That is not a typo. Learning another language can help you master your own native tongue. Grammar classes in English-speaking schools are becoming increasingly thin on the ground. Ask the closest person next to you to explain the subjunctive form, or to give you an example of the past conditional tense. Don’t be surprised if you hear crickets chirping. They know the answers, they just don’t know that they know. Learning a second language forces you to revisit the fundamentals. In better understanding tenses, structure and conjugations, we develop a greater awareness of our mother tongue.
Become a more aware media consumer
"A different language is a different vision of life."
- Federico Fellini
2020 will be remembered for several reasons, one of them a growing trend to scrutinise the ownership of world media and the messages a few choose to convey to the masses. Understanding a second language gives you an opportunity to absorb and consider niche media in other countries around the world.
Is it too late to start to learn a new language?
It is NEVER too late to do anything in life that brings you joy, interest or stimulation! Take, for example, the grandfather of one of our very own Edible Health team members. After contracting Parkinson’s Disease in his late 40s, he was no longer able to work. This was an enormous blow to his quality of life and his self-worth. What did he do? It was the 1980s, and he purchased some tape cassettes and books and began to teach himself not just one new language, but two. He spent a portion of every single day listening over and over to these cassettes, regularly advancing his skills and ability. He even began teaching his pet budgie, Luigi, how to chirp a few words in German and Italian. He never set a foot outside his homeland, but languages became a lifeline for his mental health. If a grandpa with failing health and his budgie can do it, so can you!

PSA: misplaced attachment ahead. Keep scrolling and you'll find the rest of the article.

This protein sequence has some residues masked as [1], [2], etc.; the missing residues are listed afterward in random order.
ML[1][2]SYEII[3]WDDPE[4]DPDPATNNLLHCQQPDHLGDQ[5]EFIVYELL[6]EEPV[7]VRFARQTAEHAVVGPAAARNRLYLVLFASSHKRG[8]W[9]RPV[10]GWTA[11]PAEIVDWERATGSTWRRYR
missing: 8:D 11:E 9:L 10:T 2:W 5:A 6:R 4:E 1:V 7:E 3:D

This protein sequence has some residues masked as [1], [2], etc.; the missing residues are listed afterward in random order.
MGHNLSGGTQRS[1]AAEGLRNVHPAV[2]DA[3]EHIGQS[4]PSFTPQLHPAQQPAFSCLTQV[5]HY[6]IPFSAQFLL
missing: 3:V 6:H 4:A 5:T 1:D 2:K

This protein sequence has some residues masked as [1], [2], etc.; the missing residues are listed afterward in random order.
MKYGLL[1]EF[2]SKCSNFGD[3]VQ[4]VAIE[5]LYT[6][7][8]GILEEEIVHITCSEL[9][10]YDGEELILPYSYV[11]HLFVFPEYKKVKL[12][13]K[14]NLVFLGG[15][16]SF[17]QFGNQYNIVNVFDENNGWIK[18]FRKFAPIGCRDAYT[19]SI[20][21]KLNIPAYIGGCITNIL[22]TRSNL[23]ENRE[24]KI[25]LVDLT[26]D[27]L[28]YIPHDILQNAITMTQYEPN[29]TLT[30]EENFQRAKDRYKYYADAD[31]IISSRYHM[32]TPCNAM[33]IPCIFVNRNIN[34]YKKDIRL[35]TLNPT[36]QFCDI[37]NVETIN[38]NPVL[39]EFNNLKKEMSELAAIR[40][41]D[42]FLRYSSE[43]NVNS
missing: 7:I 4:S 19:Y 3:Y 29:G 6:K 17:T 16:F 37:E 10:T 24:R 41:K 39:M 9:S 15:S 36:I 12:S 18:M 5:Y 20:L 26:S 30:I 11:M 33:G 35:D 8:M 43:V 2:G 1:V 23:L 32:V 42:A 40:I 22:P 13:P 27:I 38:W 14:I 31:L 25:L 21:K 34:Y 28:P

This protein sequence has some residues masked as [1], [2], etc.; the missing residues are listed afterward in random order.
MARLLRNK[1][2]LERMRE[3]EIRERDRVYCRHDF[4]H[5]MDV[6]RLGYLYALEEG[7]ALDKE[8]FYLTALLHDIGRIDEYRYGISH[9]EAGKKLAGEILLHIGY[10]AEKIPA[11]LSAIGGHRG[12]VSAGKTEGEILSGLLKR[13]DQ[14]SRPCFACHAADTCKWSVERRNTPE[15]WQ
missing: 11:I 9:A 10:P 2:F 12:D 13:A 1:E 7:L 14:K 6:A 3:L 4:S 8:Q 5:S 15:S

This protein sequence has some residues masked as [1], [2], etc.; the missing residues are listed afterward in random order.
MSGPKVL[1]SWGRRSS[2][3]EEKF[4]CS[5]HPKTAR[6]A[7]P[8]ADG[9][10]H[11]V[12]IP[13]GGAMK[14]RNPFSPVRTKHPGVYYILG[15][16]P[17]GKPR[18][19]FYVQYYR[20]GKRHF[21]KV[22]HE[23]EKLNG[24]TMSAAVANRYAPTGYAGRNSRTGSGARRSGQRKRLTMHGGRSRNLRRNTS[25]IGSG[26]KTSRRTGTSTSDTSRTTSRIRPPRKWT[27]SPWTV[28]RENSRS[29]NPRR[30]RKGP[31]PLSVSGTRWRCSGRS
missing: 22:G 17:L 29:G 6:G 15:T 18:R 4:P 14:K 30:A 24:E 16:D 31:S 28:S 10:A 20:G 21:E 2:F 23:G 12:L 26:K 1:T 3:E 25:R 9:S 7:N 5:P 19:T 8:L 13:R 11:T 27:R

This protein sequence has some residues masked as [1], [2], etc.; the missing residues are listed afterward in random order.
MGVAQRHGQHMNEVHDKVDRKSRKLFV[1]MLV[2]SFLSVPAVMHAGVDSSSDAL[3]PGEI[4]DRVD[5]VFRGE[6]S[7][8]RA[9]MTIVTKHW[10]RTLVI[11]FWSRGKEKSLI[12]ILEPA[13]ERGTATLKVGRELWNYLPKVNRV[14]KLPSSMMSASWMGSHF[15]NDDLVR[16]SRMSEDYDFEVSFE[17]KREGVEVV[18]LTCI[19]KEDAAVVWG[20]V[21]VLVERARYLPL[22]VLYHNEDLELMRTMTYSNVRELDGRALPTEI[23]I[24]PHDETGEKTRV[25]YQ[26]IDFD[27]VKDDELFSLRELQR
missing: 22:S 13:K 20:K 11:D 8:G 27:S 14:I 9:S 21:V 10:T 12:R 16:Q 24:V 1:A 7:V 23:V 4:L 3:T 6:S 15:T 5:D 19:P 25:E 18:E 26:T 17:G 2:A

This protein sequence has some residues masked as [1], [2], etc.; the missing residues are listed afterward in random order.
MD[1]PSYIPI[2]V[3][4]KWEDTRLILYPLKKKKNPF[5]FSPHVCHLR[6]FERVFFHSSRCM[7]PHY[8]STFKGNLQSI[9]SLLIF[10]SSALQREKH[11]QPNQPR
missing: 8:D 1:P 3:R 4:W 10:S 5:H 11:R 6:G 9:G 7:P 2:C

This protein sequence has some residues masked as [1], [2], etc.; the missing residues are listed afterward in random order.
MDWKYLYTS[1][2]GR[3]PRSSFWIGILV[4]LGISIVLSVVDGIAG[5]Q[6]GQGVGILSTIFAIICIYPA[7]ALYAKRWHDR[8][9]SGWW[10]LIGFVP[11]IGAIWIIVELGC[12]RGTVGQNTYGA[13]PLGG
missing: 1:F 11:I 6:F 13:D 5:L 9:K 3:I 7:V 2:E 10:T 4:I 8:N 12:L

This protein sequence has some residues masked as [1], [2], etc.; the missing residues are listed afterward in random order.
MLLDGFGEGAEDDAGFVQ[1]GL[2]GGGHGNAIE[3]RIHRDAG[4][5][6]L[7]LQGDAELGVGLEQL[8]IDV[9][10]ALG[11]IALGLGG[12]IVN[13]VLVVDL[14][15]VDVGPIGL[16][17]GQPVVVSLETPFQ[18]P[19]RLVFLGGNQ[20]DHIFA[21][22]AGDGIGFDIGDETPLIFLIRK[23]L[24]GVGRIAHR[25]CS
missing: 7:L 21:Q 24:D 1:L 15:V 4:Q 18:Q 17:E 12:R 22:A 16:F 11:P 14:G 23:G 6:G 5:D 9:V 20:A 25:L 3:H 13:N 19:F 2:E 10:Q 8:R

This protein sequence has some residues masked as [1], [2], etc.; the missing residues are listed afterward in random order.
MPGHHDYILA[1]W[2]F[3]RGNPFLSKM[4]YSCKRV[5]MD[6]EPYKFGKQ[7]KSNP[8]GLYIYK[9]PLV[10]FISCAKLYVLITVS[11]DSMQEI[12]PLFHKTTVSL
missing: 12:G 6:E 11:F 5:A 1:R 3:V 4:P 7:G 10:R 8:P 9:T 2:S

How do you learn a new language?
Learning a language is accessible and largely affordable in the West thanks to the proliferation of online tutors, mobile phone apps and informal face-to-face social groups bringing together native and learner speakers (take Meet-up, for example). Before you decide how to learn, it’s best to understand the type of learning that suits you.
- Are you an efficient and comfortable learner working remotely, or do you prefer face-to-face?
- Do you feed off group interaction, or are you better in private tutoring?
- Are you more comfortable learning a foreign language that is taught in your mother tongue, or do you like the idea of being thrown in the deep end and being taught in classes that effectively ban English?
- Do you like to refer to a lot of written, supportive material, or do you learn through the ear?
- Can you afford to take off to another country and learn on the ground?
These are all good questions to ask yourself before you get underway.
Advice for learning a new language
- Don’t set the bar too high and beat yourself up if you’re not on target. Nothing will turn you off faster
- Don’t be scared to make mistakes or sound ridiculous. Fortune favours the brave, so just leap in and embrace it. Besides, some hilariously funny moments can arise when you’re learning a language and willing to have a laugh at yourself
- Try to set aside time daily to revise what you’ve learnt, as opposed to continually just learning whatever is next
- Vocabulary is key. Even if you can’t construct sentences straight away, simply knowing what words mean is going to help you make leaps and bounds (and flex your mental muscle as you try to decipher the meaning of a sentence with just a few words up your memory sleeve)
- Create your own dictionary. Get one of those pocket-sized alphabetised notebooks. With every new word write the English and alternative equivalent. If the new word starts with a different letter, be sure to enter it twice. Example - ‘door’ in French is ‘porte’. So, write that down on the D page as well as the P page, and use a different colour for each language. We recommend the old-fashioned approach of writing down as this can help with memory recall
- Make friends with post-it notes. Start putting notes on all the objects you learn, using the foreign noun (and, importantly, omitting the English)
We really hope this might ignite a bilingual bug in you. What’s the worst that can happen? Give it a go, and let us know how you get on. We would be delighted to hear from you - especially if you contact us in a foreign language…!
The information we have provided herewith, and all linked materials are not intended nor should they be construed as medical advice. Please refer to our Terms and Conditions and consult your General Practitioner for advice specific for you.